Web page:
If you had switched on the television, listened to the radio or read the newspapers for the past number of weeks, you may have noticed how so many individuals and entities are claiming to represent the people. The people wish for this and the people wish for that but oddly enough, your wish never coincides with that of the people.

So, who exactly are these people?

There are incessant talks of the people’s opinion. It is in the air but it is just not there. It is as elusive as god, or Shangri-La, or El Dorado, or the princess on top of Ledang, or simply a dodo bird.

More confusingly, somebody claiming to speak for the people would say one thing and then another somebody would insist the people seek another different agenda altogether. It is almost hilarious how the people would hold diametrically opposing thoughts at a particular point in time without a pause for reflection. It seems that contradiction is of no concern to the people. Unless if these representatives are telling convoluted truth.

We could gauge the people’s opinion and ignore the representatives. In this country however, the absence of free press and liberty in general generates a reason to be skeptical of any sampling done to measure public opinion. Instead of reflecting the public opinion, such sampling is used to shape the opinion of the masses.

Furthermore, the culture of gauging public opinion through the use of good sampling method is not widespread in Malaysia. Or at least, the organizers of the poll do not have the reputation of neutrality and the desire to produce reliable and trustworthy surveys. Thus, public surveys forever skillfully evade the opinion of those that actually make up the people.

But who needs surveys anyway. There are three types of lies: lies, damned lies and statistics, so said Benjamin Disraeli.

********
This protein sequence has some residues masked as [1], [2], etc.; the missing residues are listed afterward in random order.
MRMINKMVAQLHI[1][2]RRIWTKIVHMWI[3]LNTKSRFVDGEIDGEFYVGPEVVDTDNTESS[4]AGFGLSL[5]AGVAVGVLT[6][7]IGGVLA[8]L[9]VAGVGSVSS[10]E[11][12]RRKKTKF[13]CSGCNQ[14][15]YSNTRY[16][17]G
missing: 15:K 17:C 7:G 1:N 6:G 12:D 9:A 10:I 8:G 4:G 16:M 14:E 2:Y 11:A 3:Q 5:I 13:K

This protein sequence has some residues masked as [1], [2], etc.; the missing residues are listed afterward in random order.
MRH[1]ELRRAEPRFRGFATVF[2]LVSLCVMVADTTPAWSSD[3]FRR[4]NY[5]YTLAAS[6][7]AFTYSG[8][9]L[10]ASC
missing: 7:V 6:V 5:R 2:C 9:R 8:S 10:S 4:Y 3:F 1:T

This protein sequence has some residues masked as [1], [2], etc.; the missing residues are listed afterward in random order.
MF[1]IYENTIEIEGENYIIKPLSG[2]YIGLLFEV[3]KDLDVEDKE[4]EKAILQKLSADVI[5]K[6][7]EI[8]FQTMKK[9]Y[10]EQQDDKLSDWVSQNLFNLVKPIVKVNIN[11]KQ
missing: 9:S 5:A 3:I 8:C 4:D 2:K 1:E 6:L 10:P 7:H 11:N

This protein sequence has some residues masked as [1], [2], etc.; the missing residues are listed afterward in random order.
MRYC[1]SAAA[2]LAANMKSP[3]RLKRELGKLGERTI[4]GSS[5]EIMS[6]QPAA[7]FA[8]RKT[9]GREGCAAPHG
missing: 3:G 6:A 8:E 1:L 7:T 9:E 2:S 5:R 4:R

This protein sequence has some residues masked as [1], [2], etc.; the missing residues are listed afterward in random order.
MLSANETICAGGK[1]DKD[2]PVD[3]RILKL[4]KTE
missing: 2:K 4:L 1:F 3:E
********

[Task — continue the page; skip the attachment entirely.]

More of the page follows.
And so, our only recourse is the self-proclaimed representatives of the people that, if I may, are popping like mushrooms after the rain lately. The problem is, I do not remember electing these representatives to speak for me. In fact, I do not recall of them winning elections to public offices. Yet, they claim to speak for the people. They certainly do not represent me but maybe, I am just not part of the people.

Here’s a question: do they speak for you? Are you part of this elusive “people”? Let me put it this way — take a breath — the representatives speak for the people and you are part of the people but the representatives do not speak for you. Huh?

Something is terribly wrong here, do you not think so?

The truth is numbers as well as perception matter and there are those that seek to create the illusion of numbers. It is far easier to make claim that millions of people support an individual rather than having that individual going down to the ground to convince the people to join his cause. This has encouraged many to abuse the phrase “the people”, even when the people — you and I and some dudes out there collectively — have nothing to do with those self-elected and unsanctioned representatives.

On top of that, there are those that — sincerely confused or otherwise — think that society is a monolithic entity. To refer to the people as a monolithic entity sadly falsely assumes that there is uniformity of opinion within the society. It ignores the diversity of opinion of the people. To me personally, it gravely disrespects individuality; it is an insult to intelligence.

The people are not of one mind; they are of millions.

Mohd Hafiz Noor Shams. Some rights reserved Mohd Hafiz Noor Shams. Some rights reserved Mohd Hafiz Noor Shams. Some rights reserved

First published in Bolehland on December 17 2007.

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